Walther .22 Single-Shot Nazi Rifle


August 31, 2007, 05:38 PM
A friend has a W.W. II (or earlier) .22 Walther rifle that was literally taken off a dead Nazi during the war by his grandfather (now deceased as well). It has a purely cylindrical receiver, a straight tapered barrel currently of about 25.25" in length with no sign of iron sights or any place to mount them. There is also no sign of any original method of mounting a scope, though it has since been drilled and tapped. The Walther logo and several original proof marks are clearly visible, but the original stock is lost.

It has a simple bedding block that consists of a piece or threaded round rod dovetailed into the bottom of the barrel. Original finish: blued.

Does anyone know anything about this rifle? I could not find anything in several Google searches I've done, though I found some 22 Walther rifles, all of them had more sophisticated receivers. We'd like to know the model, and possibly find an original stock, and to know more about how the thing was intended to be sighted and used.

If someone has any leads, we can provide quality photos.

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August 31, 2007, 08:16 PM
It could be a Volksrifle made by Walther. They were dirt-cheap last-ditch rifles made in the final months of the war, basically the simplest possible piece of steel and wood that could hit a target. HOWEVER, most were made to use the Mauser round, for supply reasons. And I don't know that Walther ever made any, given that they were busy cranking out all the pistols and rifles they could already.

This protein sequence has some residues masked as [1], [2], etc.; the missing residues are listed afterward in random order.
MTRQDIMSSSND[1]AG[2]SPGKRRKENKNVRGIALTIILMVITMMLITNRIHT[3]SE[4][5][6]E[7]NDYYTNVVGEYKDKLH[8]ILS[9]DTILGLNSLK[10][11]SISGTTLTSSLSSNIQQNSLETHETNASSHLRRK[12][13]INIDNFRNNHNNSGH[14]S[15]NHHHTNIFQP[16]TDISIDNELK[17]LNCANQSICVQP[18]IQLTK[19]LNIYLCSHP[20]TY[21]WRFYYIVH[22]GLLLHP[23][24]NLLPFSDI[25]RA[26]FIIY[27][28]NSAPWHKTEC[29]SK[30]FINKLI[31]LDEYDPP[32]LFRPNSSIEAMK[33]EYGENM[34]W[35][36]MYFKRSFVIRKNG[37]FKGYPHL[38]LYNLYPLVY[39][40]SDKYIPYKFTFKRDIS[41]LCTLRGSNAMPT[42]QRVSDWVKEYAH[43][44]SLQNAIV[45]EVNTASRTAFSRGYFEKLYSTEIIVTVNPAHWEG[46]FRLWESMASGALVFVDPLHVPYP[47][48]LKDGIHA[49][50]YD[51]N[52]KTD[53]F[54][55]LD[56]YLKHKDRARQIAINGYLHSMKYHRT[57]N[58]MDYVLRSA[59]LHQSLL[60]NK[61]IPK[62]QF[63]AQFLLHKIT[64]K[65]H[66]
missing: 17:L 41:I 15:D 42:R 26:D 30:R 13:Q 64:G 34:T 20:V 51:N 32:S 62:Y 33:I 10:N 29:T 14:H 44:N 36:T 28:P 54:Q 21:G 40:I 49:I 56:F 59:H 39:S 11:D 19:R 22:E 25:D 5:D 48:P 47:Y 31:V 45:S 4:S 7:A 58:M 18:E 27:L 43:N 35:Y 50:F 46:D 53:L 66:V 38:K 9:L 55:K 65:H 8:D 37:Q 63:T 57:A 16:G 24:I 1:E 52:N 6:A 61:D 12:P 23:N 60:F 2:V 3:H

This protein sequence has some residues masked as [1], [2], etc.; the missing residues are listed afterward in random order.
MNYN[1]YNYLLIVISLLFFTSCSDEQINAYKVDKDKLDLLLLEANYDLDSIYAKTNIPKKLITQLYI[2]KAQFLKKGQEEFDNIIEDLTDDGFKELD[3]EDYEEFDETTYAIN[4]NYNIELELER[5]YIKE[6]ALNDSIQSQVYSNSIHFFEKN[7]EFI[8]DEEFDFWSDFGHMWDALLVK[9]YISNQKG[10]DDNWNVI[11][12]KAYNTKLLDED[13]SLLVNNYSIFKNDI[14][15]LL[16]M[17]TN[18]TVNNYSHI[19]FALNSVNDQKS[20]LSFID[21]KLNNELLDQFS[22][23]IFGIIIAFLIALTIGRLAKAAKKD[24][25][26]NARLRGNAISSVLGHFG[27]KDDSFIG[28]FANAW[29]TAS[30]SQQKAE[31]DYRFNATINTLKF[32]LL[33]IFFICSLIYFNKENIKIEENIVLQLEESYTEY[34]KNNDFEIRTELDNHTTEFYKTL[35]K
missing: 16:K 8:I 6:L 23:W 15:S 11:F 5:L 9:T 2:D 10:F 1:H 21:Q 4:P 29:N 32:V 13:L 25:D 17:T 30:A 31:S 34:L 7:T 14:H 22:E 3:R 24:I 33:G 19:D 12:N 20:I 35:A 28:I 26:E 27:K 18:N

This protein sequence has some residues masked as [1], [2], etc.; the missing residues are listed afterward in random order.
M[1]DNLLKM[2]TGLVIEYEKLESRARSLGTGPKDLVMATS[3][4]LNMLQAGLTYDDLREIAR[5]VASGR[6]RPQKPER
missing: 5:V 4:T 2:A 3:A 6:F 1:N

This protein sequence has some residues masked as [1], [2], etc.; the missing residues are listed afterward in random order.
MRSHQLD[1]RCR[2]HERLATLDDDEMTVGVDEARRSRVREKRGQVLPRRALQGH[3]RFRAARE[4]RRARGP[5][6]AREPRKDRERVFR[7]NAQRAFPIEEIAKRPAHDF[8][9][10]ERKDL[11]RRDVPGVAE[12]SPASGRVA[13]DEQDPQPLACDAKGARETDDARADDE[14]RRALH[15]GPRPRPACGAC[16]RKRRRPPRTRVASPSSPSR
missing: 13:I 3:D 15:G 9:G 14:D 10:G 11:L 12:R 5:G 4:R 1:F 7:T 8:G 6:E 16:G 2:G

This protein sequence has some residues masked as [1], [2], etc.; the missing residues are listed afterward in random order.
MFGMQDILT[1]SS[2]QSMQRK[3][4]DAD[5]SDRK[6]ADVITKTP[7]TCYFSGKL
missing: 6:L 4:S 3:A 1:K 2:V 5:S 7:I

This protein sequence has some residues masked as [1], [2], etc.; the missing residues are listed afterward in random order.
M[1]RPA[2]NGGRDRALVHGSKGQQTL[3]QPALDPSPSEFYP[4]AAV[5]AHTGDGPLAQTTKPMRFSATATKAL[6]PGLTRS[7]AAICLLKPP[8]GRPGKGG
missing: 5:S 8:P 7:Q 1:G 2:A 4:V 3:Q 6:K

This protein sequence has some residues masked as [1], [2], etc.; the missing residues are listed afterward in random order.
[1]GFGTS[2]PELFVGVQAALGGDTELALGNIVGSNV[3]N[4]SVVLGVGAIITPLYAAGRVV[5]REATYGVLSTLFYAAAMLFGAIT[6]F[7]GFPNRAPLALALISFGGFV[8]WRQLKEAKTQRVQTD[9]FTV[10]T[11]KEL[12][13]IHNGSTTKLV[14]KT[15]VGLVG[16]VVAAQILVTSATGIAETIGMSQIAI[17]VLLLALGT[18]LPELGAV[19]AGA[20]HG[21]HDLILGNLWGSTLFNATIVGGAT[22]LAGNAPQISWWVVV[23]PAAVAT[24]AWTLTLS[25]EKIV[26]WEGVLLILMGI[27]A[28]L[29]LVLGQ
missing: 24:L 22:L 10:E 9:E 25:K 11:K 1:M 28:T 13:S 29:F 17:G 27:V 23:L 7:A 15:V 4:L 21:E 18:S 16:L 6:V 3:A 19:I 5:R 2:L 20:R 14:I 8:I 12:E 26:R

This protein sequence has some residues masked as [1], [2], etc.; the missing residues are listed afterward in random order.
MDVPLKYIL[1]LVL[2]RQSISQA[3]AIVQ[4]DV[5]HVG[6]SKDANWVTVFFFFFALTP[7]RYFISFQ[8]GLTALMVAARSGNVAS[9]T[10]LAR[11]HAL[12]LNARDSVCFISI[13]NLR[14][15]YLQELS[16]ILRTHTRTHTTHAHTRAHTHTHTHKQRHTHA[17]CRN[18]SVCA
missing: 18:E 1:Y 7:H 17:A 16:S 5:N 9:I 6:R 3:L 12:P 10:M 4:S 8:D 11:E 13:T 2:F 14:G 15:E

It could also be a training rifle that was pressed into service for whatever reason, which is more likely. There were many different .22 trainers, and some were pretty darn basic designs.

August 31, 2007, 09:07 PM
Training rifle sounds more likely. Its definitely .22 rimfire, and had what appears to have been a nice blued finish, but is very plain otherwise. It sports the classic Walther banner logo running left-to-right on top of the receiver behind the loading/ejection port, and "Waffenfabrik something something" running lengthwise aft of the logo (can't read it all due to a later drilling of the receiver for scope mounts). It should be easy to recognise the printing for someone who knows what to look for. The trigger guard (assuming its original) attaches to the stock without touching the receiver.

The G.I. who brought it from Germany called a "sniper rifle" which seems odd to me.

Father Knows Best
August 31, 2007, 09:27 PM
I'm no expert on this stuff, but from what I do know, it is extremely unlikely that anything made for the German military would bear the "classic Walther banner logo." German military production used letter codes to identify the manufacturer, specifically because the Germans didn't want the Allies to know what factories were being used to produce the arms. It sounds like pre-war commercial to me.

Keep in mind that the Versailles Treaty severely limited military arms production in Germany between the end of WWI and the late 1930s. In that time frame, lots of 22 rifles were produced, ostensibly for "sporting" purposes but they also intended by the German government to be trainers, so when the Army was rebuilt and re-armed, the troops would already be proficient in the use of rifles.

Jim Watson
August 31, 2007, 09:37 PM